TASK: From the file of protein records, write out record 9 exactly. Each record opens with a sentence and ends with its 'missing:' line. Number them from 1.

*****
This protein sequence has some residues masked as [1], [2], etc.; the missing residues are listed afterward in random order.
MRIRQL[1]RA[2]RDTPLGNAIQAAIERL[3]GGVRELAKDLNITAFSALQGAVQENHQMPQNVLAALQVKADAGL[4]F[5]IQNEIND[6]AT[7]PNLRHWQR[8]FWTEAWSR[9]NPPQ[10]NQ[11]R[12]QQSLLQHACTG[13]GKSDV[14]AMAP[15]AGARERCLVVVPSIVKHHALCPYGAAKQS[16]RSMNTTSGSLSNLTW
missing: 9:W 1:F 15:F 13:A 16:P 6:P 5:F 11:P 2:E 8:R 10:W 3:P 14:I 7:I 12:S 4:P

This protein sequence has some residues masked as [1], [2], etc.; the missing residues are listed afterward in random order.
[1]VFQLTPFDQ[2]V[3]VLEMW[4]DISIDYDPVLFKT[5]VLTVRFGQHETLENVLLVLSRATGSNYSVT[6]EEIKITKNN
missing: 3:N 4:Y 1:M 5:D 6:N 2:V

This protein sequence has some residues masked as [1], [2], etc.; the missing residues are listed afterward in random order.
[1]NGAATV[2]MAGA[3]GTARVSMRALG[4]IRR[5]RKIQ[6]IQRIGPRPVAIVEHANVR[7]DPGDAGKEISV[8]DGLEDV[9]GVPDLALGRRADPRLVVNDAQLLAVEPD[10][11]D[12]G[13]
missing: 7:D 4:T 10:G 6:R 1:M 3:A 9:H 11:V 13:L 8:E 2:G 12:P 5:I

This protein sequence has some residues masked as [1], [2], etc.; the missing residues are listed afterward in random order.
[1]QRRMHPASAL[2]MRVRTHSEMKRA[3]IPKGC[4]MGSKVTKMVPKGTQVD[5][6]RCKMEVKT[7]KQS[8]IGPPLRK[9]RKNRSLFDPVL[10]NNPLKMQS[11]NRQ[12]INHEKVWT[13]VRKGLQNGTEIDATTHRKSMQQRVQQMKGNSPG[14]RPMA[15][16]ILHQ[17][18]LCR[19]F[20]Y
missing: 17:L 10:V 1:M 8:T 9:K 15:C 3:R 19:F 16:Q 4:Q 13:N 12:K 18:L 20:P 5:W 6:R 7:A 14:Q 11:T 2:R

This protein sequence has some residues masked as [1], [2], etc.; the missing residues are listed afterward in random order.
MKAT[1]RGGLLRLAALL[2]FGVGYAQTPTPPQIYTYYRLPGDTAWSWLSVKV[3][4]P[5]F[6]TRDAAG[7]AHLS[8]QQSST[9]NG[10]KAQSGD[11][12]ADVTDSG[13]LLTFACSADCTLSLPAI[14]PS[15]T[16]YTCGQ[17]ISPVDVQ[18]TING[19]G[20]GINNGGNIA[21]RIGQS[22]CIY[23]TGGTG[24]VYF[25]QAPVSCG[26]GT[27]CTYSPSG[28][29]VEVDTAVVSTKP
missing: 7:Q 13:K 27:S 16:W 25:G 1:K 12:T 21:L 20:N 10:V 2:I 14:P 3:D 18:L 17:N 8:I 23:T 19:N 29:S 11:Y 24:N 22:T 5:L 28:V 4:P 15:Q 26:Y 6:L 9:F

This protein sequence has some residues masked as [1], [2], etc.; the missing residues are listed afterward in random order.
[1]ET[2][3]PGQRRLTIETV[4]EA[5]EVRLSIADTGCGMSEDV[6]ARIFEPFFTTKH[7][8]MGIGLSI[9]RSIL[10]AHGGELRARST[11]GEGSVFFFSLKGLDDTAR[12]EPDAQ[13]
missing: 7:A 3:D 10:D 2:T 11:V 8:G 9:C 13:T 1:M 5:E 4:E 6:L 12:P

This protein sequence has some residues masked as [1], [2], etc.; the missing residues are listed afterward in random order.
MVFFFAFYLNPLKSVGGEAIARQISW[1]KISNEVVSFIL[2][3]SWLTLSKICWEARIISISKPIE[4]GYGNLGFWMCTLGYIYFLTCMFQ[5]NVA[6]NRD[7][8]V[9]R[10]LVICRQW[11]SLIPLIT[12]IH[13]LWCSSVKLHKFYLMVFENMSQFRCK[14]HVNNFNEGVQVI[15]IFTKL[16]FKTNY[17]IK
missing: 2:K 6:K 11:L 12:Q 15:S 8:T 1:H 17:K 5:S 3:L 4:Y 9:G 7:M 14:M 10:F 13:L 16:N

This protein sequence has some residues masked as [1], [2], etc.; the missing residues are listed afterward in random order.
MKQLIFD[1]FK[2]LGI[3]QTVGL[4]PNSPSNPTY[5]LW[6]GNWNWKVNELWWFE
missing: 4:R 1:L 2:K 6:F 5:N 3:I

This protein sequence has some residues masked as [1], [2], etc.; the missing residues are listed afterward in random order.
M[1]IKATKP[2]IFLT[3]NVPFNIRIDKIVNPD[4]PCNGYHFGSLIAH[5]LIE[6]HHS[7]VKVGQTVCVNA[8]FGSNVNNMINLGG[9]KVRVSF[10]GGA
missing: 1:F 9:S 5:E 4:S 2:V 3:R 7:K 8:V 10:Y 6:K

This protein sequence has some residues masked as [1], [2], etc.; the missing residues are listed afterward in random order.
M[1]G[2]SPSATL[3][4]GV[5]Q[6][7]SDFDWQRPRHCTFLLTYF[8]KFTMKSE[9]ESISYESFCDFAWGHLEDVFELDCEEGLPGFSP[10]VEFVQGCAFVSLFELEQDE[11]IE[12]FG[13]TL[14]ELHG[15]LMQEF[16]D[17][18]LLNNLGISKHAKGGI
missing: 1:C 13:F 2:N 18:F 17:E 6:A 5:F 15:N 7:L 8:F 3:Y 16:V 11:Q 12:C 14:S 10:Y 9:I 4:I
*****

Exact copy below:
This protein sequence has some residues masked as [1], [2], etc.; the missing residues are listed afterward in random order.
M[1]IKATKP[2]IFLT[3]NVPFNIRIDKIVNPD[4]PCNGYHFGSLIAH[5]LIE[6]HHS[7]VKVGQTVCVNA[8]FGSNVNNMINLGG[9]KVRVSF[10]GGA
missing: 1:F 9:S 5:E 4:S 2:V 3:R 7:K 8:V 10:Y 6:K